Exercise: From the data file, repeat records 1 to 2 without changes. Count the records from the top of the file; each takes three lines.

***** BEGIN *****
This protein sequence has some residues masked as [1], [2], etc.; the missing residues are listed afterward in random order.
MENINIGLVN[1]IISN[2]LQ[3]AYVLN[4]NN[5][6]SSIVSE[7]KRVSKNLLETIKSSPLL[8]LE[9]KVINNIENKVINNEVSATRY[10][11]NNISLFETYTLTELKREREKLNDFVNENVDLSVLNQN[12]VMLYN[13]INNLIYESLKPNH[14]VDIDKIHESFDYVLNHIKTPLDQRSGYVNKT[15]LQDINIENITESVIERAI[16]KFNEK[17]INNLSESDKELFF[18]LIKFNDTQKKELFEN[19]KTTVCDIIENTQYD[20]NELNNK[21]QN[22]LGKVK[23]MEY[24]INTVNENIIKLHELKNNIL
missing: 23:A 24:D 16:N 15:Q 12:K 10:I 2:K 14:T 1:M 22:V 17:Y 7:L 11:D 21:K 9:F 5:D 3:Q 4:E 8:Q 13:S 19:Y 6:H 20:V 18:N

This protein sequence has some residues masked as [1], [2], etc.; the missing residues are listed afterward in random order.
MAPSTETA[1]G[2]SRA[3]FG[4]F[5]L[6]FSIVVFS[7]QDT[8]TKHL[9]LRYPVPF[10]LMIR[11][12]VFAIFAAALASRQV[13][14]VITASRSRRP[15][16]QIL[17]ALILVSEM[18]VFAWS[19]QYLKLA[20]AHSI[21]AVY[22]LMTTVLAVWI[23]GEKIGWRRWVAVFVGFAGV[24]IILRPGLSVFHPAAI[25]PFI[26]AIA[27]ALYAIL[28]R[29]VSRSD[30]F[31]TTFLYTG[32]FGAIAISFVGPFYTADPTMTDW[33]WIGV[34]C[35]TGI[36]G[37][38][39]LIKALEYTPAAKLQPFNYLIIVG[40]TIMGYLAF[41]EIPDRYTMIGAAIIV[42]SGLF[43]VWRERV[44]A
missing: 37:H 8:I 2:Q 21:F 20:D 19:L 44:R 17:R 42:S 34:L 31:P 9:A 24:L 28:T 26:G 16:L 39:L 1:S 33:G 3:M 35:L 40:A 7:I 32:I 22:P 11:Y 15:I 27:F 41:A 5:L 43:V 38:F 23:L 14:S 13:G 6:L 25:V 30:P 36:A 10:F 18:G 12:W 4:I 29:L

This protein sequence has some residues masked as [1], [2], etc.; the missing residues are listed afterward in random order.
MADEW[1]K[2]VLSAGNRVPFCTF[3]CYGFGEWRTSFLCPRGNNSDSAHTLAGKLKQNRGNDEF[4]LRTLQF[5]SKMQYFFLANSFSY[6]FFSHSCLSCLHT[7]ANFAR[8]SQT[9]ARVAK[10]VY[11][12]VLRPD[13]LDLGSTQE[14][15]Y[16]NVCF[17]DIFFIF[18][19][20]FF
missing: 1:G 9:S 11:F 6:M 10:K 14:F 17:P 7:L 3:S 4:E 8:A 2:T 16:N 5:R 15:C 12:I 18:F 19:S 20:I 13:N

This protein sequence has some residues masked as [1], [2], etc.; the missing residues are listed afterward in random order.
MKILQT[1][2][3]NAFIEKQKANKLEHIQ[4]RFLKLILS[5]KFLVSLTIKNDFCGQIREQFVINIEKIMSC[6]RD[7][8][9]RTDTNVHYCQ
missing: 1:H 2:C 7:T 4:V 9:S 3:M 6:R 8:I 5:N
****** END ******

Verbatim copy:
This protein sequence has some residues masked as [1], [2], etc.; the missing residues are listed afterward in random order.
MENINIGLVN[1]IISN[2]LQ[3]AYVLN[4]NN[5][6]SSIVSE[7]KRVSKNLLETIKSSPLL[8]LE[9]KVINNIENKVINNEVSATRY[10][11]NNISLFETYTLTELKREREKLNDFVNENVDLSVLNQN[12]VMLYN[13]INNLIYESLKPNH[14]VDIDKIHESFDYVLNHIKTPLDQRSGYVNKT[15]LQDINIENITESVIERAI[16]KFNEK[17]INNLSESDKELFF[18]LIKFNDTQKKELFEN[19]KTTVCDIIENTQYD[20]NELNNK[21]QN[22]LGKVK[23]MEY[24]INTVNENIIKLHELKNNIL
missing: 23:A 24:D 16:N 15:Q 12:K 10:I 2:K 14:T 1:M 22:V 17:Y 7:L 11:D 21:K 9:F 5:D 3:Q 4:E 8:Q 13:S 19:Y 6:H 20:V 18:N

This protein sequence has some residues masked as [1], [2], etc.; the missing residues are listed afterward in random order.
MAPSTETA[1]G[2]SRA[3]FG[4]F[5]L[6]FSIVVFS[7]QDT[8]TKHL[9]LRYPVPF[10]LMIR[11][12]VFAIFAAALASRQV[13][14]VITASRSRRP[15][16]QIL[17]ALILVSEM[18]VFAWS[19]QYLKLA[20]AHSI[21]AVY[22]LMTTVLAVWI[23]GEKIGWRRWVAVFVGFAGV[24]IILRPGLSVFHPAAI[25]PFI[26]AIA[27]ALYAIL[28]R[29]VSRSD[30]F[31]TTFLYTG[32]FGAIAISFVGPFYTADPTMTDW[33]WIGV[34]C[35]TGI[36]G[37][38][39]LIKALEYTPAAKLQPFNYLIIVG[40]TIMGYLAF[41]EIPDRYTMIGAAIIV[42]SGLF[43]VWRERV[44]A
missing: 37:H 8:I 2:Q 21:F 20:D 19:L 44:R 17:R 42:S 34:L 31:P 9:A 24:L 28:T 26:G 16:L 39:L 1:S 33:G 3:M 35:L 40:A 7:I 32:I 22:P 11:Y 15:I 27:F 41:A 5:L 43:V 38:F 23:L 14:S 13:G 6:L 25:V 30:P 36:A 10:F 18:G 12:W 4:I 29:L